WVU law expert says health workers refusing to transport patients, administer oxygen, raises legal and ethical flags

In Los Angeles, emergency workers are deciding who gets taken to the hospital and who doesn’t as nearly 8,000 COVID-19 patients overcrowd its healthcare facilities. Ambulance crews there have been instructed to not take patients with little chance of survival and to reserve oxygen use for hospitalized coronavirus patients, a directive that West Virginia University College of Law Professor Valarie Blake says raises legal and ethical questions.

COVID-19 and the wild mink, explained by a WVU wildlife expert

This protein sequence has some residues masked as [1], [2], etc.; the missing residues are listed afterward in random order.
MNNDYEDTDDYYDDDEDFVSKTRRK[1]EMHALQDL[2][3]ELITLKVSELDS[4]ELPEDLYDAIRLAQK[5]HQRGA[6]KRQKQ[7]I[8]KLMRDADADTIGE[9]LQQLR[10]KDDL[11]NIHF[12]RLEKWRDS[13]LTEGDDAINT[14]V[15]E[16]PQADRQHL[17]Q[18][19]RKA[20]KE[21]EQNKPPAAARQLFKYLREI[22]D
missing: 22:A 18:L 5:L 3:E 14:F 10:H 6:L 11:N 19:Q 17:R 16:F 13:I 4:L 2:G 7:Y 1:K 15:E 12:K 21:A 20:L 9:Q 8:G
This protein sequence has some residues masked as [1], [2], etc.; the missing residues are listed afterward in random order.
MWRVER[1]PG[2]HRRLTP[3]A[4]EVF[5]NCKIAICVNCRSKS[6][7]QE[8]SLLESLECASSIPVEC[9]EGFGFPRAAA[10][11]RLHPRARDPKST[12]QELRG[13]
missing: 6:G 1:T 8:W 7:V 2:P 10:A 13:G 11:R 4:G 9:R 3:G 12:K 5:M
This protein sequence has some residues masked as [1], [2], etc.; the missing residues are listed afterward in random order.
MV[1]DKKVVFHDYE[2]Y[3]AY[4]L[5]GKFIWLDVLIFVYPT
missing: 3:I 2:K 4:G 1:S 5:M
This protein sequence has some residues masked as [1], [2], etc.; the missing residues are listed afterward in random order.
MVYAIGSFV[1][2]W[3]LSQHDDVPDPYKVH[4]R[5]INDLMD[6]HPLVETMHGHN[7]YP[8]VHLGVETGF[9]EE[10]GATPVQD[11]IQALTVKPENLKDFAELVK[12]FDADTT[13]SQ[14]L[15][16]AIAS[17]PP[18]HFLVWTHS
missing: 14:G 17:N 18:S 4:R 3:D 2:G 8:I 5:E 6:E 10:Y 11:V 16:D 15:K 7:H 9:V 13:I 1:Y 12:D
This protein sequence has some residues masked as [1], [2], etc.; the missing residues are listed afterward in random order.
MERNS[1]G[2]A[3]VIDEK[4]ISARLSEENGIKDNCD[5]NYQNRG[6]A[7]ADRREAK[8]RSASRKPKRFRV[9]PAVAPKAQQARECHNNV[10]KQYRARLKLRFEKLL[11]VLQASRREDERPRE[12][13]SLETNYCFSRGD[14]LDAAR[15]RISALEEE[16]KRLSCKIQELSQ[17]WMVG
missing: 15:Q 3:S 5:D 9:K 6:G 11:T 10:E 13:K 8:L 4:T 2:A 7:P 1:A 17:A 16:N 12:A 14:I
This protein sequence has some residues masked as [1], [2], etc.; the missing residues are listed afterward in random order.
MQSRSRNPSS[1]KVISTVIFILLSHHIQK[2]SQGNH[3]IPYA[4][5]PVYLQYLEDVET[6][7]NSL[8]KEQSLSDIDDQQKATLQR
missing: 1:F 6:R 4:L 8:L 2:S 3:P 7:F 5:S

Recently the secretive mink has become a hot topic in COVID-19 headlines. SARS-CoV-2 (the virus that causes COVID-19) was detected in farmed mink in several countries including the United States. A wild mink tested positive near a farmed mink facility in Utah. While the mink, a mammal similar to weasels and river otters, is prevalent in the Mountain State, Sheldon Owen, wildlife specialist at the West Virginia University Extension Service, says there’s no need for alarm.